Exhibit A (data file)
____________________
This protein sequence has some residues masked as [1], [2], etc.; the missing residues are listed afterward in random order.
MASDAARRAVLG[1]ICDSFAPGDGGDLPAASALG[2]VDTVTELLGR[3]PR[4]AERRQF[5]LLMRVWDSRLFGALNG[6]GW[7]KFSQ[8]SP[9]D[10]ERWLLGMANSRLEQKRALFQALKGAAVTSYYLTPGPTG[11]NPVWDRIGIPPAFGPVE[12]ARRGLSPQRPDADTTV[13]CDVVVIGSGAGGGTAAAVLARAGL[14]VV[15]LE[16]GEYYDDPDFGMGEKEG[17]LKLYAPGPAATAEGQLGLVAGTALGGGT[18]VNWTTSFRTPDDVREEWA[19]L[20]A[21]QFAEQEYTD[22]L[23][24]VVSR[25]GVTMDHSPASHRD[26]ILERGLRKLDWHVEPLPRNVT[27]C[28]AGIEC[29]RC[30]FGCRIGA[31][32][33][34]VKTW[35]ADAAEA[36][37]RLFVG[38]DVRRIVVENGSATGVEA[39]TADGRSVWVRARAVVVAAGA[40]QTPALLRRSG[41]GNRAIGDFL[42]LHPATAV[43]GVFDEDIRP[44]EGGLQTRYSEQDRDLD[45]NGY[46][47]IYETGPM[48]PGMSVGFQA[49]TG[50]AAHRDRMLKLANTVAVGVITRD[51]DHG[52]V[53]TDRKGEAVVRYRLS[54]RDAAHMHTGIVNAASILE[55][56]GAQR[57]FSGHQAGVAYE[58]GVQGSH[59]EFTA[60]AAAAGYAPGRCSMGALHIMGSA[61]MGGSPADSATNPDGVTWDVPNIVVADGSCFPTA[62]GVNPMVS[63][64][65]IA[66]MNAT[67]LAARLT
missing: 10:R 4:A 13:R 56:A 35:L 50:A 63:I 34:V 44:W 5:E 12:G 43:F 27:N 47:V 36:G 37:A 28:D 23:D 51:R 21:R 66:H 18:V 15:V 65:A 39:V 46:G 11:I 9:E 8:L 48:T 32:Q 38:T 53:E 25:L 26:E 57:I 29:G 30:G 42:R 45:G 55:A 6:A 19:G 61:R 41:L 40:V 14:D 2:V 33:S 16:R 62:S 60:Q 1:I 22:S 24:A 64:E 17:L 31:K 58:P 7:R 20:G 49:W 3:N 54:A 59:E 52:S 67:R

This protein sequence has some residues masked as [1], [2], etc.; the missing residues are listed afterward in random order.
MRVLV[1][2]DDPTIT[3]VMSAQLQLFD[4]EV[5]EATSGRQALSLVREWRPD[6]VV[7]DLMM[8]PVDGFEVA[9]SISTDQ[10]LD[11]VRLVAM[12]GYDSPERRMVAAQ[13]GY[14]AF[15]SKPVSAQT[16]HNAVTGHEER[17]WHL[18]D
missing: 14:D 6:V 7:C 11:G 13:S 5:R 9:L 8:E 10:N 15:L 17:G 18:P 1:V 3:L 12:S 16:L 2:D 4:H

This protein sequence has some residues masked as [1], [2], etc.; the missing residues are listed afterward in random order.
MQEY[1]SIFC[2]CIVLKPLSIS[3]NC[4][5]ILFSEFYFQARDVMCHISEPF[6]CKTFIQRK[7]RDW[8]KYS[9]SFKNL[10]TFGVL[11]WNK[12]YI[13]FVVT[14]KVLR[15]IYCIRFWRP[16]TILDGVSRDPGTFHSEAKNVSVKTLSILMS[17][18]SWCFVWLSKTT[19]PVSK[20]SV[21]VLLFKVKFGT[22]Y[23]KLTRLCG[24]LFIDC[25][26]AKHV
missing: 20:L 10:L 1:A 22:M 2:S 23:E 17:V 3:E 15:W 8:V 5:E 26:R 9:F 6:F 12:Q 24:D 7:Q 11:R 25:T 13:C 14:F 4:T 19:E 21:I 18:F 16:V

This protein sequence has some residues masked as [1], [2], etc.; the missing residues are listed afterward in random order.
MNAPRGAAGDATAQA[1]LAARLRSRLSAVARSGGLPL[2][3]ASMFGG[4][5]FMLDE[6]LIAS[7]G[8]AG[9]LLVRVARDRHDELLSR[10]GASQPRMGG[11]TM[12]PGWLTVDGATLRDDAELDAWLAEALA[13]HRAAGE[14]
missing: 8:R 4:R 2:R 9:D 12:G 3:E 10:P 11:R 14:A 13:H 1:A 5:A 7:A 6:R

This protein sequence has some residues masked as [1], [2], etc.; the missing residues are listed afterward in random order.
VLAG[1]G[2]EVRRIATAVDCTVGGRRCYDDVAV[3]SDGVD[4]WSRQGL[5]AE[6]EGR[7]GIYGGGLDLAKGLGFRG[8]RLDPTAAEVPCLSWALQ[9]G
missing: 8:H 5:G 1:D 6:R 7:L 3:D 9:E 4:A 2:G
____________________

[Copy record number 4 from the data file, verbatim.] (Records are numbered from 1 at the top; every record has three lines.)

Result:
This protein sequence has some residues masked as [1], [2], etc.; the missing residues are listed afterward in random order.
MNAPRGAAGDATAQA[1]LAARLRSRLSAVARSGGLPL[2][3]ASMFGG[4][5]FMLDE[6]LIAS[7]G[8]AG[9]LLVRVARDRHDELLSR[10]GASQPRMGG[11]TM[12]PGWLTVDGATLRDDAELDAWLAEALA[13]HRAAGE[14]
missing: 8:R 4:R 2:R 9:D 12:G 3:E 10:P 11:R 14:A 13:H 1:A 5:A 7:A 6:R